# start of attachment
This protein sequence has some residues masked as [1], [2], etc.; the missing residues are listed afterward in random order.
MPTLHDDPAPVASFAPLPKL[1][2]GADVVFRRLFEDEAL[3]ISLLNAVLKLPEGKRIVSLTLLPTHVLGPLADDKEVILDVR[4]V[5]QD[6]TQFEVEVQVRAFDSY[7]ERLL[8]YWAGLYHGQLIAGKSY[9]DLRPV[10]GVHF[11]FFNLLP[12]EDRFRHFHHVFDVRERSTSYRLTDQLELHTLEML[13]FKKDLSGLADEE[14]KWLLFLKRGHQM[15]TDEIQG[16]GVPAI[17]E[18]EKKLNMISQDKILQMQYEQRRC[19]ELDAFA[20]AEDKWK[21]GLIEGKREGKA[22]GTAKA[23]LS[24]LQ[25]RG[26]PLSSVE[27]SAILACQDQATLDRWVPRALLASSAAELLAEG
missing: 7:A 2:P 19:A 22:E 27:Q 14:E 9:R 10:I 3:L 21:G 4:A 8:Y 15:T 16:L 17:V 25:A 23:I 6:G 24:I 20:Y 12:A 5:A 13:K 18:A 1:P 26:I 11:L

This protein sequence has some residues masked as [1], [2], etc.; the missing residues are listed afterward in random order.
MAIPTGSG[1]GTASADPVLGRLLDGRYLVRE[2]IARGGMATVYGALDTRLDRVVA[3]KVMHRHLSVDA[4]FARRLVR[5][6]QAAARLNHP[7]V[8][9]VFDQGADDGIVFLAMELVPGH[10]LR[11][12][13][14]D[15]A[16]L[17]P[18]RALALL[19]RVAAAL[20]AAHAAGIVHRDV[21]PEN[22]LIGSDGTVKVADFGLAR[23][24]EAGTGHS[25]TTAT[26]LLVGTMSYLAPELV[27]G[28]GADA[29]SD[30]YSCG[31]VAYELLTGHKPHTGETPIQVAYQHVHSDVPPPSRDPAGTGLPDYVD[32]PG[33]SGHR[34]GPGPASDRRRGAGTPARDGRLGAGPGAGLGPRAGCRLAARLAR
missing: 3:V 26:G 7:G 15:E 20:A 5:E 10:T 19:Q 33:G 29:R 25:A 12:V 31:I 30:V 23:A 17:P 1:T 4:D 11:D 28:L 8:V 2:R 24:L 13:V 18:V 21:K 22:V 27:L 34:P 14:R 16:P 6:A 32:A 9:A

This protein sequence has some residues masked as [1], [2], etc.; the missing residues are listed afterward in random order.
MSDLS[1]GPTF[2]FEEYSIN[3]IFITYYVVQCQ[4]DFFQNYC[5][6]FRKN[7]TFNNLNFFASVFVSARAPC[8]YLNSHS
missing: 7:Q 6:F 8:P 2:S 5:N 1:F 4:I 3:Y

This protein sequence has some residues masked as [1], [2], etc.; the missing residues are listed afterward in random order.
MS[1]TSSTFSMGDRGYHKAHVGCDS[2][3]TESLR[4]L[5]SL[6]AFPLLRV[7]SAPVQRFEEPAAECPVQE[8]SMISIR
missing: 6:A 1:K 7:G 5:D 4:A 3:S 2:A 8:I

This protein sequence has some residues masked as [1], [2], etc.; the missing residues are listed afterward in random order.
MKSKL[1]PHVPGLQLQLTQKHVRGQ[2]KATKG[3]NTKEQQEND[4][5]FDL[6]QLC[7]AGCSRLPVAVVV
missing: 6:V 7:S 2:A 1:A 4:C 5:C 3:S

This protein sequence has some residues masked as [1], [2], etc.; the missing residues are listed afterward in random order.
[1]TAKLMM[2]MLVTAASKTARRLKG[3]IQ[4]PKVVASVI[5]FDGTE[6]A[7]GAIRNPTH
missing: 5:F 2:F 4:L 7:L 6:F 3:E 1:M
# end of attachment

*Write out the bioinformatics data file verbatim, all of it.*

This protein sequence has some residues masked as [1], [2], etc.; the missing residues are listed afterward in random order.
MPTLHDDPAPVASFAPLPKL[1][2]GADVVFRRLFEDEAL[3]ISLLNAVLKLPEGKRIVSLTLLPTHVLGPLADDKEVILDVR[4]V[5]QD[6]TQFEVEVQVRAFDSY[7]ERLL[8]YWAGLYHGQLIAGKSY[9]DLRPV[10]GVHF[11]FFNLLP[12]EDRFRHFHHVFDVRERSTSYRLTDQLELHTLEML[13]FKKDLSGLADEE[14]KWLLFLKRGHQM[15]TDEIQG[16]GVPAI[17]E[18]EKKLNMISQDKILQMQYEQRRC[19]ELDAFA[20]AEDKWK[21]GLIEGKREGKA[22]GTAKA[23]LS[24]LQ[25]RG[26]PLSSVE[27]SAILACQDQATLDRWVPRALLASSAAELLAEG
missing: 7:A 2:P 19:A 22:E 27:Q 14:E 9:R 10:I 3:L 21:G 4:A 8:Y 15:T 16:L 17:V 25:A 23:I 6:G 24:I 20:Y 12:A 5:A 13:K 18:A 1:P 26:I 11:L

This protein sequence has some residues masked as [1], [2], etc.; the missing residues are listed afterward in random order.
MAIPTGSG[1]GTASADPVLGRLLDGRYLVRE[2]IARGGMATVYGALDTRLDRVVA[3]KVMHRHLSVDA[4]FARRLVR[5][6]QAAARLNHP[7]V[8][9]VFDQGADDGIVFLAMELVPGH[10]LR[11][12][13][14]D[15]A[16]L[17]P[18]RALALL[19]RVAAAL[20]AAHAAGIVHRDV[21]PEN[22]LIGSDGTVKVADFGLAR[23][24]EAGTGHS[25]TTAT[26]LLVGTMSYLAPELV[27]G[28]GADA[29]SD[30]YSCG[31]VAYELLTGHKPHTGETPIQVAYQHVHSDVPPPSRDPAGTGLPDYVD[32]PG[33]SGHR[34]GPGPASDRRRGAGTPARDGRLGAGPGAGLGPRAGCRLAARLAR
missing: 3:V 26:G 7:G 15:E 20:A 5:E 10:T 19:Q 33:G 29:R 25:A 12:V 31:I 30:V 23:A 17:P 1:T 4:D 11:D 28:L 8:V 2:R 24:L 13:V 18:V 21:K 22:V 27:L 34:P 14:R 16:P 6:A 32:A 9:A

This protein sequence has some residues masked as [1], [2], etc.; the missing residues are listed afterward in random order.
MSDLS[1]GPTF[2]FEEYSIN[3]IFITYYVVQCQ[4]DFFQNYC[5][6]FRKN[7]TFNNLNFFASVFVSARAPC[8]YLNSHS
missing: 7:Q 6:F 8:P 2:S 5:N 1:F 4:I 3:Y

This protein sequence has some residues masked as [1], [2], etc.; the missing residues are listed afterward in random order.
MS[1]TSSTFSMGDRGYHKAHVGCDS[2][3]TESLR[4]L[5]SL[6]AFPLLRV[7]SAPVQRFEEPAAECPVQE[8]SMISIR
missing: 6:A 1:K 7:G 5:D 4:A 3:S 2:A 8:I

This protein sequence has some residues masked as [1], [2], etc.; the missing residues are listed afterward in random order.
MKSKL[1]PHVPGLQLQLTQKHVRGQ[2]KATKG[3]NTKEQQEND[4][5]FDL[6]QLC[7]AGCSRLPVAVVV
missing: 6:V 7:S 2:A 1:A 4:C 5:C 3:S

This protein sequence has some residues masked as [1], [2], etc.; the missing residues are listed afterward in random order.
[1]TAKLMM[2]MLVTAASKTARRLKG[3]IQ[4]PKVVASVI[5]FDGTE[6]A[7]GAIRNPTH
missing: 5:F 2:F 4:L 7:L 6:F 3:E 1:M